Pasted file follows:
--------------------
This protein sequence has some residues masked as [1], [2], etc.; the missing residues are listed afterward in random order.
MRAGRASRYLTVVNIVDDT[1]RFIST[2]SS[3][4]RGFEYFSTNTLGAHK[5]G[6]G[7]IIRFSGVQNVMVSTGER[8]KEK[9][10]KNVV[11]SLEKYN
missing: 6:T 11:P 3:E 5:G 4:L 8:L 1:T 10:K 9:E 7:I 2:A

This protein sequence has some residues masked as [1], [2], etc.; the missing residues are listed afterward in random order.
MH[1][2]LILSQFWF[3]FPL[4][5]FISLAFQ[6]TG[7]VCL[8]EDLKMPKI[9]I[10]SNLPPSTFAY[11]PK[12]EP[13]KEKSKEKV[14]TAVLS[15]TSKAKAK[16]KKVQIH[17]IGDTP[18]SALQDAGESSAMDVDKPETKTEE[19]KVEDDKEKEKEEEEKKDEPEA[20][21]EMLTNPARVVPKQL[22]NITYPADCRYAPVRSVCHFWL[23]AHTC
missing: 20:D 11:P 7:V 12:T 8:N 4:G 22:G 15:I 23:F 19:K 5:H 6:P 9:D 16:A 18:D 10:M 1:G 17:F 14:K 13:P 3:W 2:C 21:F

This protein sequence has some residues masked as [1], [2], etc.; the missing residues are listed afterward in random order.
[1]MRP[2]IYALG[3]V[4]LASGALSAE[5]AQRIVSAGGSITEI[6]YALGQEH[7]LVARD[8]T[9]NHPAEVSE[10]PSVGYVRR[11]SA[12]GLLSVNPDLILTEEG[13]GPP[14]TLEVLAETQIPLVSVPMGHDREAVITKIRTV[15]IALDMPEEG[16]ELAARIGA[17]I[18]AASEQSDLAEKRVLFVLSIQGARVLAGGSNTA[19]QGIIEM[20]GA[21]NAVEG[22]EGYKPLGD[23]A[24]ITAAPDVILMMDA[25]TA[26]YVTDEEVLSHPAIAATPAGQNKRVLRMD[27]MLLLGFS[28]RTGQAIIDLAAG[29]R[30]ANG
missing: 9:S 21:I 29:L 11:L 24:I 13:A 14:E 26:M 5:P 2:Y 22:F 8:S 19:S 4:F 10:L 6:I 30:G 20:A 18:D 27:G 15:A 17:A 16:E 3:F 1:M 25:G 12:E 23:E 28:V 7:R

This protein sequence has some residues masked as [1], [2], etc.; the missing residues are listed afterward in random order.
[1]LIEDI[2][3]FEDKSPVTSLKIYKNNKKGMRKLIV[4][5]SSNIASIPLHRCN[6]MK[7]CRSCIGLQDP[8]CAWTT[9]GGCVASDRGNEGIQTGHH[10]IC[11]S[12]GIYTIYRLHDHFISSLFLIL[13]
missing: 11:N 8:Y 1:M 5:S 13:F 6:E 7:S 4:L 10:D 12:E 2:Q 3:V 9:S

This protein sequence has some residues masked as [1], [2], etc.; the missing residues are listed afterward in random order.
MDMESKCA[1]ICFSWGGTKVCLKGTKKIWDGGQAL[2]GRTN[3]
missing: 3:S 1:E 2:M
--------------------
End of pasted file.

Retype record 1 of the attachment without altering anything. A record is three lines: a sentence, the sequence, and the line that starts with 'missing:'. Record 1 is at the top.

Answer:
This protein sequence has some residues masked as [1], [2], etc.; the missing residues are listed afterward in random order.
MRAGRASRYLTVVNIVDDT[1]RFIST[2]SS[3][4]RGFEYFSTNTLGAHK[5]G[6]G[7]IIRFSGVQNVMVSTGER[8]KEK[9][10]KNVV[11]SLEKYN
missing: 6:T 11:P 3:E 5:G 4:L 8:L 1:T 10:K 9:E 7:I 2:A